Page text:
MAC Distribution Horch 108 (Kfz. 70) – thoughts after assembling two of them…

December 19, 2009

In an earlier post about this kit, I discussed good and points about this kit after having weashed and primed it for assembly.

I then provided some more commentary about this kit after completion, in this post.

Now, having just today put the finishing touches on the second one I purchased, I’d like to discuss the biggest problem with this kit in more detail.

My major gripe about this kit concerns the assembly of the axles to both the car’s chassis and to it’s wheels. All four wheels have their own individual axles in this kit, each axle being about 1 cm long and individually connecting to the chassis.

The connection of each axle to both chassis and wheel requires expert modeller’s skills, kitbashing or clamps & spirit levels to ensure the axles are at exact right angles and levels.
Why do I state this? Well, in connecting each axle to the chassis, the axle simply rests flush against the chassis frame. It does not slide into a hole in the chassis or have some sort of a peg or key on the end of the axlet hat is held neatly in place by a shaped groove in the chassis. It just sits there, nothing to fix or hold it in place, so it can easily end up not staying at a rigght angle to the chassis.
To ensure it is correctly glued at right angles, you need to use clamps and a ‘modellers mate’ or ‘modeller’s hands’ or some other set of devices to keep everything held in place. If there were just two long axles, one for the front wheels and one for the back wheels, all this fuss could be avoided. When I come to assemble the 4 Horch 108 passenger cars (to carry a platoon of Panzergrenadiers) that are sitting in the to-do pile, I’m going to use two pieces of brass rod as axles, and use very fine drillbits to ensure all sits snugly and well to the chassis.
To be fair, there is a sort of frame that you are meant to glue on over the the axles once youve got them in place, but my experience in assembling the first Horch AA car showed that the axles can still end up at not on right angles/horizontal due to gravity pulling them… this results in wheels that don’t rest properly on the surface under them – one or more will be off the ground or too far below the other three, requiring the offending whee/sl to filed down so all 4 wheels are touching the ground, with a plastic axle breaking in the process (yes, that has happened with both vehickes, requiring extra drilling, more painstaking re-glueing with modeller’s mates keeping everything at right angles and the kits held up for 24 hours while waiting to ensure that the glue bond had completed cured).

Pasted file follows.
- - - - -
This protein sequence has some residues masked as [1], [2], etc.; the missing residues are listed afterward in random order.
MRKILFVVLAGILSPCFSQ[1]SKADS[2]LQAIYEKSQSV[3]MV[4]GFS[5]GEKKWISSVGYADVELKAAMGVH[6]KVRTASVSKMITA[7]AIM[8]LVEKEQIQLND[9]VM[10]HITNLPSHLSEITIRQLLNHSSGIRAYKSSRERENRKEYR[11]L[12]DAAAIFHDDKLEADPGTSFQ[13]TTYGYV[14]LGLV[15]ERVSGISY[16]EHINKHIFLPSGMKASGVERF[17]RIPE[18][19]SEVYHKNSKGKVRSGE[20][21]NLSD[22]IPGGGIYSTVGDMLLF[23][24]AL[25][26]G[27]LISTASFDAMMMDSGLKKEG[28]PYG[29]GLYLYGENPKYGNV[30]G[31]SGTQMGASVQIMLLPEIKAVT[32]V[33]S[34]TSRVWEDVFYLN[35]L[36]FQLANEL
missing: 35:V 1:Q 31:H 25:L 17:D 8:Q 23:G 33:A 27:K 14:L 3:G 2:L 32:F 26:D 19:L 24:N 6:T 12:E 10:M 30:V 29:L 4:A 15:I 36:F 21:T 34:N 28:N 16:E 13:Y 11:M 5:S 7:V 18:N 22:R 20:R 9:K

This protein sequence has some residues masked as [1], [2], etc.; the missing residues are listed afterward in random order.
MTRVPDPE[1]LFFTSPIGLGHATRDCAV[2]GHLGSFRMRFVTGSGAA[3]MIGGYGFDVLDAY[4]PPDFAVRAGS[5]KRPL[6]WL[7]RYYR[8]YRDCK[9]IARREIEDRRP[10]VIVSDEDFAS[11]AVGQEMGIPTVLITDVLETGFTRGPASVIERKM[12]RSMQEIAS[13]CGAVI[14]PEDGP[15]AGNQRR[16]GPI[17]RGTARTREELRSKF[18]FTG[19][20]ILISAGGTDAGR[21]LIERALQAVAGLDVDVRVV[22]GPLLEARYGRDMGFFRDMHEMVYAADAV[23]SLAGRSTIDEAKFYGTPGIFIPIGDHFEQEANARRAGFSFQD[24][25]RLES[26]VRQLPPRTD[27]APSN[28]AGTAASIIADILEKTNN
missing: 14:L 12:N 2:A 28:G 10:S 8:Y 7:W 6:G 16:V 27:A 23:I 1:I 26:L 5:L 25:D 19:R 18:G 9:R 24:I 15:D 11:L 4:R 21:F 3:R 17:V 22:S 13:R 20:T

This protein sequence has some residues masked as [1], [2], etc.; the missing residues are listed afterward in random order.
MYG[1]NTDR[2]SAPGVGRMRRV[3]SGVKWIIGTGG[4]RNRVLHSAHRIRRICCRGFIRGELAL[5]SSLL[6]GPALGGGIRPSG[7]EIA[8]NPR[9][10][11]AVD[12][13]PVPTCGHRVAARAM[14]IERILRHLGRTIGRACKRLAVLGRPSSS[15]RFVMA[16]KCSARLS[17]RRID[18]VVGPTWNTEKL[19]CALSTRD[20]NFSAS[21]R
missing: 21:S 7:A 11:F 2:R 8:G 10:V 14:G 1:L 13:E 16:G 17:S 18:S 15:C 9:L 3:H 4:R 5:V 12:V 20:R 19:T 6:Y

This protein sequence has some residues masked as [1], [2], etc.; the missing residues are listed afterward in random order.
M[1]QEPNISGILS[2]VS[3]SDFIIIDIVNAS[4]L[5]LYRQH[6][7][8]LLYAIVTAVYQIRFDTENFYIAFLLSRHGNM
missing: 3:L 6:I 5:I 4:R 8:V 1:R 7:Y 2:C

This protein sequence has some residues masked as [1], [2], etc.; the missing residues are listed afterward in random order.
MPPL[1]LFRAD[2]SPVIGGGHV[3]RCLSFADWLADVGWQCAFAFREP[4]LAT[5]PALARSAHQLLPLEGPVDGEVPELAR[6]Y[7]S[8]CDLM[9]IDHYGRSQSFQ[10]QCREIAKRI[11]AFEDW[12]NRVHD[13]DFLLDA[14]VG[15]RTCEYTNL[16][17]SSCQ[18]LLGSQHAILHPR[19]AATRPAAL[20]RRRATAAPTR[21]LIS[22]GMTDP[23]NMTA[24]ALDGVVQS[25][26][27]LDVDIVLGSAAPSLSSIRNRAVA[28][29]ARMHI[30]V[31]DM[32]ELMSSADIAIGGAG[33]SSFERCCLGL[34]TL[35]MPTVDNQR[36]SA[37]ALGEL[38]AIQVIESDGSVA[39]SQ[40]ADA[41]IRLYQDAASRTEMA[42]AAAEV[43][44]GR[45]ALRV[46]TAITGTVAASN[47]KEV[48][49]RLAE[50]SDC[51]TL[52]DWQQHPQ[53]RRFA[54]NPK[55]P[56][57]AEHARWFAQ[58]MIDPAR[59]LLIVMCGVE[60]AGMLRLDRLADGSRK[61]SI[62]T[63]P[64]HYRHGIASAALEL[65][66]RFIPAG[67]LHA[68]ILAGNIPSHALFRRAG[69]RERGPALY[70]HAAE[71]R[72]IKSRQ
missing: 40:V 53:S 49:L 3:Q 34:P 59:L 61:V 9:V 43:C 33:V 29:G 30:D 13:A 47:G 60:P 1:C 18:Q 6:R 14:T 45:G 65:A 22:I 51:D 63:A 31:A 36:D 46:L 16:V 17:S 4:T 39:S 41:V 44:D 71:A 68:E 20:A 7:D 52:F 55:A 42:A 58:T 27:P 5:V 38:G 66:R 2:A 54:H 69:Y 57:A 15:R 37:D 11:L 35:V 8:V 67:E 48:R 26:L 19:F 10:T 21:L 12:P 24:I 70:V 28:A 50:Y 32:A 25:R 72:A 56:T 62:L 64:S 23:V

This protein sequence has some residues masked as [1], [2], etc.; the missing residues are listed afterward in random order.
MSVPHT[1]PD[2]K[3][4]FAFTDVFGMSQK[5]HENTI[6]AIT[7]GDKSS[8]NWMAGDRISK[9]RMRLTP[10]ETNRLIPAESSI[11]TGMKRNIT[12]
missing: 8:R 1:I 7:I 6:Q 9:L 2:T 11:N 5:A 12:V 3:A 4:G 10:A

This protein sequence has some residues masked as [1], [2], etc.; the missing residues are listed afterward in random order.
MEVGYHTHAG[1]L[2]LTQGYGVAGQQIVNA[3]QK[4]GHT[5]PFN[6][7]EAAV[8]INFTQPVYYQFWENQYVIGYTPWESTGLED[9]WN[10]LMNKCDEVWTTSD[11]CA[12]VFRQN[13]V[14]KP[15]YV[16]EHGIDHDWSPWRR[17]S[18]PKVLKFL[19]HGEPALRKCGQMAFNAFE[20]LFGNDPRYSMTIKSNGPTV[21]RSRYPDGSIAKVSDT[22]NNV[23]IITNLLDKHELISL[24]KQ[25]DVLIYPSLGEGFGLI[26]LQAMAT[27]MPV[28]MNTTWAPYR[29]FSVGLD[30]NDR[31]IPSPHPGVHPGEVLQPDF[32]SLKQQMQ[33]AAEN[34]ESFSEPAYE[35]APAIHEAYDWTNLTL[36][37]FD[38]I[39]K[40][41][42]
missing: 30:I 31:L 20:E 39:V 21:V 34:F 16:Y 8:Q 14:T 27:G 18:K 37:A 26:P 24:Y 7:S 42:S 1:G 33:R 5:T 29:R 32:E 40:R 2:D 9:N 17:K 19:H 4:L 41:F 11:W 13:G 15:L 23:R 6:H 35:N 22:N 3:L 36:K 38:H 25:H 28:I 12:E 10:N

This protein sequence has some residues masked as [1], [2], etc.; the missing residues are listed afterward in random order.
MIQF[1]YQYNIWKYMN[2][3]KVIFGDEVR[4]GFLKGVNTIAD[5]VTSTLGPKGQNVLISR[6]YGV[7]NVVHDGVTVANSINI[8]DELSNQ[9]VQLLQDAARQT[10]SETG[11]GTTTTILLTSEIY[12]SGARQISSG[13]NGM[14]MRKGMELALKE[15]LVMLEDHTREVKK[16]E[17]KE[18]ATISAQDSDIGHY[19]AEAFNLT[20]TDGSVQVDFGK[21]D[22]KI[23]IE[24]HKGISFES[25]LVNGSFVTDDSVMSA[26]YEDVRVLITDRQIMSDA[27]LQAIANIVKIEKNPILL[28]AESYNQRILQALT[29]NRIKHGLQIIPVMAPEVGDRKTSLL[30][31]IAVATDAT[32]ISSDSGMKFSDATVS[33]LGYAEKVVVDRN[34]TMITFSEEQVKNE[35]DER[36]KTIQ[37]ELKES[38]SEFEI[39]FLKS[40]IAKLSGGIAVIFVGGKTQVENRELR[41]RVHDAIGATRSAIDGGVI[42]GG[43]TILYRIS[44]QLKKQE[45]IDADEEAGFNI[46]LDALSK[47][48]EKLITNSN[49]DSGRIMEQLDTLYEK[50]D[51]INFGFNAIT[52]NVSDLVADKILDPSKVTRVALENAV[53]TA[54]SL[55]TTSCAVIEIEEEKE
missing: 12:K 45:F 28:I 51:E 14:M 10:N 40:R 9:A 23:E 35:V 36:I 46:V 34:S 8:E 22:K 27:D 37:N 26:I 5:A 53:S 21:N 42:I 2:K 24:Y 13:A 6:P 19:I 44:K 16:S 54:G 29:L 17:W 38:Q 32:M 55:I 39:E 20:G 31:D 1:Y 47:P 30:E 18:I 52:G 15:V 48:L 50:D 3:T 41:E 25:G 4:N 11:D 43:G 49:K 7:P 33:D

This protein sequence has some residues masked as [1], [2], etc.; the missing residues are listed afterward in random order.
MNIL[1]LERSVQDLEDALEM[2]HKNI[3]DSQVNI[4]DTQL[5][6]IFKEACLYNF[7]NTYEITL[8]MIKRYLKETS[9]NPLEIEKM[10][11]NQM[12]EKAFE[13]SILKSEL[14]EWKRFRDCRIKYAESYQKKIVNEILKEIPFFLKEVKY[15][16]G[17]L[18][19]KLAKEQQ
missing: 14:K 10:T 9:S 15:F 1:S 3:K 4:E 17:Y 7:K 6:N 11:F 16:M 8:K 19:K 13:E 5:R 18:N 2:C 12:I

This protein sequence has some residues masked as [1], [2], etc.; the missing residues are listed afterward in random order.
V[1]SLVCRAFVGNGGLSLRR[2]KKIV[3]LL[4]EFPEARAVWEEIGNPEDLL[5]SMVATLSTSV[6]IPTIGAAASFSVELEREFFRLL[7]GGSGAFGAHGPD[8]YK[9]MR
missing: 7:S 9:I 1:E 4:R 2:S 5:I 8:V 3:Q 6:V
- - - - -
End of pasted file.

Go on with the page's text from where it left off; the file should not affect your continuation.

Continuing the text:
I’ve discussed the connection (via good glueing) of the axles to the chassis – now to discuss the connection of the axle to the respective wheel.
As with connecting to the chassis, there is no peg-and-hole arrangement, or key-and-groove arrangement…just a slight depression in the flat surface of the inner hubcap where the end of the axle is meant to rest and be glued. Again, you need to have all the right tools, equipment or whatever you use to make sure the wheels end up at perfect right angles to the axle and the well the wheel sits in. Otherwise, all four wheels won’t rest properly on the ground, you’ll have to try filing them, leading to something bending or breaking, etc, etc.
I used a fairly fine drillbit and drilled into the hubcab, to create my own peg-and-hole arrangement with the axle sliding snugly and holding well in the hubcab.
However, I’m going to use two brass rod axles with holes drilled into the hubcabs with the Horch 108 passenger cars as I’m sure this will get a perfect result first time with a lot less fiddling and frustration.

The rest of assembling these cars is fairly pedestrian, until you come to the photoetched brass rear-view mirrors and the like. I glued them on to the first car but found they bent and broke too easily, so for wargaming I would advocate simply forgoing them or using sturdy plastic rearview mirrors and width indicators left over from other kits or kitbashed from leftover sprue. Display modellers – I know you’ll ignore this.

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